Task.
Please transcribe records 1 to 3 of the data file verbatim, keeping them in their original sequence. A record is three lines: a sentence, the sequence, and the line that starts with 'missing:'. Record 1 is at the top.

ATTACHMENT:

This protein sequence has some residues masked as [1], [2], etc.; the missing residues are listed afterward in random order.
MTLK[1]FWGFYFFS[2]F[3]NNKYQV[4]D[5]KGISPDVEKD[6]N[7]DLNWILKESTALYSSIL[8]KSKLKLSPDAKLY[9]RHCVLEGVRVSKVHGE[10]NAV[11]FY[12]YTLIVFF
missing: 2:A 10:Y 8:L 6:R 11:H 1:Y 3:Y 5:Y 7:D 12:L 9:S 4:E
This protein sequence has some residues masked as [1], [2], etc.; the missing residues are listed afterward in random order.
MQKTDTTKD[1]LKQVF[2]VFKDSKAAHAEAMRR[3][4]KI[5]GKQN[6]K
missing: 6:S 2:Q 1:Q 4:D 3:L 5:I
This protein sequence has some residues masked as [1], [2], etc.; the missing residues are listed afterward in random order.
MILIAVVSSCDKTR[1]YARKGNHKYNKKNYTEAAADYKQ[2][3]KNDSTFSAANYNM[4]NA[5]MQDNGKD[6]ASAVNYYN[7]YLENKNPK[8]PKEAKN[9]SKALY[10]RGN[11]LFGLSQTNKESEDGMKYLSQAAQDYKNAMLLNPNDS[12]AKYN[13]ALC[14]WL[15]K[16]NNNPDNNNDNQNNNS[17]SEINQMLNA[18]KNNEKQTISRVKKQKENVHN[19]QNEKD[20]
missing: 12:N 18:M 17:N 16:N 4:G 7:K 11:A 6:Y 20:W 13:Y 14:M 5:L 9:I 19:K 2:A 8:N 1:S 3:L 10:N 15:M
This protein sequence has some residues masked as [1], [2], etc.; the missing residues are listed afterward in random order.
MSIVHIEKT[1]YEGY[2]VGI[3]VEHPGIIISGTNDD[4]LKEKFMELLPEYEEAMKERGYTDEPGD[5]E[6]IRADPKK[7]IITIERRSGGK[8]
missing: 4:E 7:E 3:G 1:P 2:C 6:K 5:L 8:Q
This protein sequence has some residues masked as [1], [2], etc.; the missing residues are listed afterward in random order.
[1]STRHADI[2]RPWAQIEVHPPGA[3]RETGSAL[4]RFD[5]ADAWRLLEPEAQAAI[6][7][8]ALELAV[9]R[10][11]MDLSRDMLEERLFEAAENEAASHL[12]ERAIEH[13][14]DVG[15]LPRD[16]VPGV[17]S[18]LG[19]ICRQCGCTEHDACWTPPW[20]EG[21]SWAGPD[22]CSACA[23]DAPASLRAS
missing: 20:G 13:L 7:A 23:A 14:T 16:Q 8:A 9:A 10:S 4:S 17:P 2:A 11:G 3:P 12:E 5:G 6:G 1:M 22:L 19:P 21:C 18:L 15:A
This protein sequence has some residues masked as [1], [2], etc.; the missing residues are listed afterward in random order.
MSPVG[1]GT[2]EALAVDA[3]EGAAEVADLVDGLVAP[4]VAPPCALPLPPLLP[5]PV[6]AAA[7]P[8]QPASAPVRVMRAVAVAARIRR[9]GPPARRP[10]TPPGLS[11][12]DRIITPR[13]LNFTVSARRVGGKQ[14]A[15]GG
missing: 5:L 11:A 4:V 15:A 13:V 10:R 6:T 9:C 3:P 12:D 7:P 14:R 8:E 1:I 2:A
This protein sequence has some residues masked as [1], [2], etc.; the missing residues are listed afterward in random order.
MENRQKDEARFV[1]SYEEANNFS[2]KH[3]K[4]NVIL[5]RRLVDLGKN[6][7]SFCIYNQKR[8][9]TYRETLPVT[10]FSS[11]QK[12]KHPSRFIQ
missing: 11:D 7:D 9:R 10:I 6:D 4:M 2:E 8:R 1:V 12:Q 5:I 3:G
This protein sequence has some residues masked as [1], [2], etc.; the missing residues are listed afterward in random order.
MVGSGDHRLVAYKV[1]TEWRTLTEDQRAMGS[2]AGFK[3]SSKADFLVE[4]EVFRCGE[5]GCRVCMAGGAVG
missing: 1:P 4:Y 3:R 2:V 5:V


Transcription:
This protein sequence has some residues masked as [1], [2], etc.; the missing residues are listed afterward in random order.
MTLK[1]FWGFYFFS[2]F[3]NNKYQV[4]D[5]KGISPDVEKD[6]N[7]DLNWILKESTALYSSIL[8]KSKLKLSPDAKLY[9]RHCVLEGVRVSKVHGE[10]NAV[11]FY[12]YTLIVFF
missing: 2:A 10:Y 8:L 6:R 11:H 1:Y 3:Y 5:Y 7:D 12:L 9:S 4:E
This protein sequence has some residues masked as [1], [2], etc.; the missing residues are listed afterward in random order.
MQKTDTTKD[1]LKQVF[2]VFKDSKAAHAEAMRR[3][4]KI[5]GKQN[6]K
missing: 6:S 2:Q 1:Q 4:D 3:L 5:I
This protein sequence has some residues masked as [1], [2], etc.; the missing residues are listed afterward in random order.
MILIAVVSSCDKTR[1]YARKGNHKYNKKNYTEAAADYKQ[2][3]KNDSTFSAANYNM[4]NA[5]MQDNGKD[6]ASAVNYYN[7]YLENKNPK[8]PKEAKN[9]SKALY[10]RGN[11]LFGLSQTNKESEDGMKYLSQAAQDYKNAMLLNPNDS[12]AKYN[13]ALC[14]WL[15]K[16]NNNPDNNNDNQNNNS[17]SEINQMLNA[18]KNNEKQTISRVKKQKENVHN[19]QNEKD[20]
missing: 12:N 18:M 17:N 16:N 4:G 7:K 11:A 6:Y 20:W 13:Y 14:M 5:L 9:I 19:K 2:A 8:N 1:S 3:L 10:N 15:M